W3C home > Mailing lists > Public > public-rif-wg@w3.org > January 2008

Re: model theory of error

From: Christian de Sainte Marie <csma@ilog.fr>
Date: Wed, 09 Jan 2008 13:57:12 +0100
Message-ID: <4784C4A8.6030008@ilog.fr>
To: Michael Kifer <kifer@cs.sunysb.edu>
CC: RIF WG <public-rif-wg@w3.org>

Michael Kifer wrote:

> How do you define an error independently of the evaluation strategy?
> What does it mean to say that "RIF does not mandate any 
> specific behaviour"? What is "behavior" exactly, if RIF (at least BLD) does
> not define any evaluation strategy?

Let me try without using the words "error" or "behaviour"...

An evaluated function is defined over a domain, and it is undefined 
outside of that domain.

If a function is used in a rule, we assume that any party that evaluates 
that rule knows the domain of the function, whether it is specified 
within RIF (builtin function) or not (application-specific).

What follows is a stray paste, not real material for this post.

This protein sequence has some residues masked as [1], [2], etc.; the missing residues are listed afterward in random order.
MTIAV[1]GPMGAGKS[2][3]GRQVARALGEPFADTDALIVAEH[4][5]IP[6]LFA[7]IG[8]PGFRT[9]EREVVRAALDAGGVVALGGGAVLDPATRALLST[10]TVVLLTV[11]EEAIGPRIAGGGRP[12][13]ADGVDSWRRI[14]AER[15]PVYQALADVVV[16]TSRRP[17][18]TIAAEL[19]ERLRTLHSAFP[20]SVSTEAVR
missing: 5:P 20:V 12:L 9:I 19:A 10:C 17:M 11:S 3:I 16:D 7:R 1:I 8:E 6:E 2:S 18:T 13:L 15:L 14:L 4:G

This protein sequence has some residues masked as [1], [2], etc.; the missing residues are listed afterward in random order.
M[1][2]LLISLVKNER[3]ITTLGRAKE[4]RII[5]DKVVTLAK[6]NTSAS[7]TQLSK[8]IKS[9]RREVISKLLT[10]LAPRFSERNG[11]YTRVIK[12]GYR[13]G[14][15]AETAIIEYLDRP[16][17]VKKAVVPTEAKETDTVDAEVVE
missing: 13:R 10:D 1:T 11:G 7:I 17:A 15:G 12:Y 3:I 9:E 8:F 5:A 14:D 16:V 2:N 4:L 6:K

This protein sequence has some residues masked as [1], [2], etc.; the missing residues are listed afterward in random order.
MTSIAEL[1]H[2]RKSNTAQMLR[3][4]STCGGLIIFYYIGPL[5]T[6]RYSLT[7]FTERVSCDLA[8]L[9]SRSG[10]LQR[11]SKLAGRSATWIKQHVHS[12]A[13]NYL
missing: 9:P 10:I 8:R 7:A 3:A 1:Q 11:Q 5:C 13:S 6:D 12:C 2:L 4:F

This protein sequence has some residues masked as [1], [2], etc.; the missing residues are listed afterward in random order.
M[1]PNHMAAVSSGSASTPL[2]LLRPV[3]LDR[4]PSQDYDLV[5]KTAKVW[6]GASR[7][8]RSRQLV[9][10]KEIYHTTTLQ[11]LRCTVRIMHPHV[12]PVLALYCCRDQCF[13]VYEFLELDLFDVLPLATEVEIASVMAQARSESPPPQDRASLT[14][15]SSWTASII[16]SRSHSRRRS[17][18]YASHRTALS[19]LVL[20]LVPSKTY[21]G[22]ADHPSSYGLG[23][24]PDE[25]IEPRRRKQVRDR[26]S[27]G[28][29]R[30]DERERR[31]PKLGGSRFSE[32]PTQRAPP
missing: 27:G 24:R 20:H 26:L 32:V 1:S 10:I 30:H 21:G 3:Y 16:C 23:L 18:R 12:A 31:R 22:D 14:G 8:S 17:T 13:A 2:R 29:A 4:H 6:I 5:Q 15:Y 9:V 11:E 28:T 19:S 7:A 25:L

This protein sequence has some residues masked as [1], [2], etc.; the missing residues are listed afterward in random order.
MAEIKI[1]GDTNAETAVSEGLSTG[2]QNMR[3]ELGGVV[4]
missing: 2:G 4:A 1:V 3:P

So, anybody who may have to evaluate the function knows where it is 
defined and where it is not, and is able to check, before evaluating it, 
whether the arguments are in the domain, and the function defined, or not.

For the strict purpose of rule interchange, RIF needs to make sure that 
all users have the same understanding of the rule - that is, draw the 
same inferences - where the function is defined.

But does RIF need to guarantee anything beyond the common understanding 
that the function is undefined, where it is undefined? Except, maybe, 
that such cases must not be handled silently.

The same question applies wrt evaluated predicates.

Is that any clearer? And, if yes, does it make sense? And, if no, at 
what step did I take the wrong turn?


Received on Wednesday, 9 January 2008 12:57:36 UTC

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